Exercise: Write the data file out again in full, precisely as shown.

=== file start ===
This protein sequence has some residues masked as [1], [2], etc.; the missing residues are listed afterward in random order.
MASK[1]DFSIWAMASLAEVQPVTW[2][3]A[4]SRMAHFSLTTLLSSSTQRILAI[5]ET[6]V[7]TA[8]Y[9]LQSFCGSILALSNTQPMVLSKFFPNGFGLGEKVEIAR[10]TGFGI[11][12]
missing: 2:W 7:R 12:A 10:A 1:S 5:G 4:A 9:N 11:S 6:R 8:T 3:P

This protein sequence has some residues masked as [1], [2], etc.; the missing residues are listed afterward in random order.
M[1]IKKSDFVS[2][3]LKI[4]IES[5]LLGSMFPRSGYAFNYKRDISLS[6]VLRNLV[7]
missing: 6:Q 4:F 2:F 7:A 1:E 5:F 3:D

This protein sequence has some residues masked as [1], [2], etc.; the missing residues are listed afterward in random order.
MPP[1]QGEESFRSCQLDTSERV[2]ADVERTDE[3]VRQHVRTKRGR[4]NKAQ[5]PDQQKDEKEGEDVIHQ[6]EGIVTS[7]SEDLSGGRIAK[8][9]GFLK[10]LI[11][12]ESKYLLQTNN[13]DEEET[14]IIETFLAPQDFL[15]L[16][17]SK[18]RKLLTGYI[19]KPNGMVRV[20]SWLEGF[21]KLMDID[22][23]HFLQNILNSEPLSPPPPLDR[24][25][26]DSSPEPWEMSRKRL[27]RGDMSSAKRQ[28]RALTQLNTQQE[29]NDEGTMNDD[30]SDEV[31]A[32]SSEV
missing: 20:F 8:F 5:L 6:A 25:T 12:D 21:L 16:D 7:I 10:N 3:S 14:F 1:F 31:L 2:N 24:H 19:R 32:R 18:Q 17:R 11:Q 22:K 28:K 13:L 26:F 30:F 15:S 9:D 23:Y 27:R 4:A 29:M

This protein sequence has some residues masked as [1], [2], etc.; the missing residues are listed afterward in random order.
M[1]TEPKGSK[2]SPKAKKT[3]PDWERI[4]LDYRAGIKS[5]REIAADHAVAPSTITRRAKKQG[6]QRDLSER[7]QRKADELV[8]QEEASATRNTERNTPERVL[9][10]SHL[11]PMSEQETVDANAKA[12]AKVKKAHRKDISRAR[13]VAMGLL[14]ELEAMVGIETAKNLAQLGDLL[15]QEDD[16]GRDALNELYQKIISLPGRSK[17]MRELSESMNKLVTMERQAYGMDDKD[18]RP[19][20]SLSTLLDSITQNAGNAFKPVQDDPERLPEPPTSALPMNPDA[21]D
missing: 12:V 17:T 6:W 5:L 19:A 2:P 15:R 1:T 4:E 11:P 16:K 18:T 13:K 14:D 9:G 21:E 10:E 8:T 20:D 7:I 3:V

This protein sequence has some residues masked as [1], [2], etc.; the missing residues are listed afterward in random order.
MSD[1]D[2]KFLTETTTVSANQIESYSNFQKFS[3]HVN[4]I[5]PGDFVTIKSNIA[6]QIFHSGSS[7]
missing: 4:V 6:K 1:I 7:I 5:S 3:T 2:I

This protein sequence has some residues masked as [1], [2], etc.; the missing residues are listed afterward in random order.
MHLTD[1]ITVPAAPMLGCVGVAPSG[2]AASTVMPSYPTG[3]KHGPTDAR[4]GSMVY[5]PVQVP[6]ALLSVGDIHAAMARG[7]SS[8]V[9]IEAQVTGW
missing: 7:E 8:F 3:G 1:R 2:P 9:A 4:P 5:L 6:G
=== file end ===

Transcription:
This protein sequence has some residues masked as [1], [2], etc.; the missing residues are listed afterward in random order.
MASK[1]DFSIWAMASLAEVQPVTW[2][3]A[4]SRMAHFSLTTLLSSSTQRILAI[5]ET[6]V[7]TA[8]Y[9]LQSFCGSILALSNTQPMVLSKFFPNGFGLGEKVEIAR[10]TGFGI[11][12]
missing: 2:W 7:R 12:A 10:A 1:S 5:G 4:A 9:N 11:S 6:R 8:T 3:P

This protein sequence has some residues masked as [1], [2], etc.; the missing residues are listed afterward in random order.
M[1]IKKSDFVS[2][3]LKI[4]IES[5]LLGSMFPRSGYAFNYKRDISLS[6]VLRNLV[7]
missing: 6:Q 4:F 2:F 7:A 1:E 5:F 3:D

This protein sequence has some residues masked as [1], [2], etc.; the missing residues are listed afterward in random order.
MPP[1]QGEESFRSCQLDTSERV[2]ADVERTDE[3]VRQHVRTKRGR[4]NKAQ[5]PDQQKDEKEGEDVIHQ[6]EGIVTS[7]SEDLSGGRIAK[8][9]GFLK[10]LI[11][12]ESKYLLQTNN[13]DEEET[14]IIETFLAPQDFL[15]L[16][17]SK[18]RKLLTGYI[19]KPNGMVRV[20]SWLEGF[21]KLMDID[22][23]HFLQNILNSEPLSPPPPLDR[24][25][26]DSSPEPWEMSRKRL[27]RGDMSSAKRQ[28]RALTQLNTQQE[29]NDEGTMNDD[30]SDEV[31]A[32]SSEV
missing: 20:F 8:F 5:L 6:A 25:T 12:D 21:L 16:D 7:I 10:N 3:S 14:F 1:F 31:L 2:N 24:H 19:R 32:R 18:Q 17:R 11:Q 22:K 28:K 13:L 26:F 30:F 15:S 9:D 23:Y 27:R 4:A 29:M

This protein sequence has some residues masked as [1], [2], etc.; the missing residues are listed afterward in random order.
M[1]TEPKGSK[2]SPKAKKT[3]PDWERI[4]LDYRAGIKS[5]REIAADHAVAPSTITRRAKKQG[6]QRDLSER[7]QRKADELV[8]QEEASATRNTERNTPERVL[9][10]SHL[11]PMSEQETVDANAKA[12]AKVKKAHRKDISRAR[13]VAMGLL[14]ELEAMVGIETAKNLAQLGDLL[15]QEDD[16]GRDALNELYQKIISLPGRSK[17]MRELSESMNKLVTMERQAYGMDDKD[18]RP[19][20]SLSTLLDSITQNAGNAFKPVQDDPERLPEPPTSALPMNPDA[21]D
missing: 12:V 17:T 6:W 5:L 19:A 2:P 15:R 1:T 4:E 11:P 16:K 18:T 13:K 14:D 9:G 21:E 10:E 8:T 20:D 7:I 3:V

This protein sequence has some residues masked as [1], [2], etc.; the missing residues are listed afterward in random order.
MSD[1]D[2]KFLTETTTVSANQIESYSNFQKFS[3]HVN[4]I[5]PGDFVTIKSNIA[6]QIFHSGSS[7]
missing: 4:V 6:K 1:I 7:I 5:S 3:T 2:I

This protein sequence has some residues masked as [1], [2], etc.; the missing residues are listed afterward in random order.
MHLTD[1]ITVPAAPMLGCVGVAPSG[2]AASTVMPSYPTG[3]KHGPTDAR[4]GSMVY[5]PVQVP[6]ALLSVGDIHAAMARG[7]SS[8]V[9]IEAQVTGW
missing: 7:E 8:F 3:G 1:R 2:P 9:A 4:P 5:L 6:G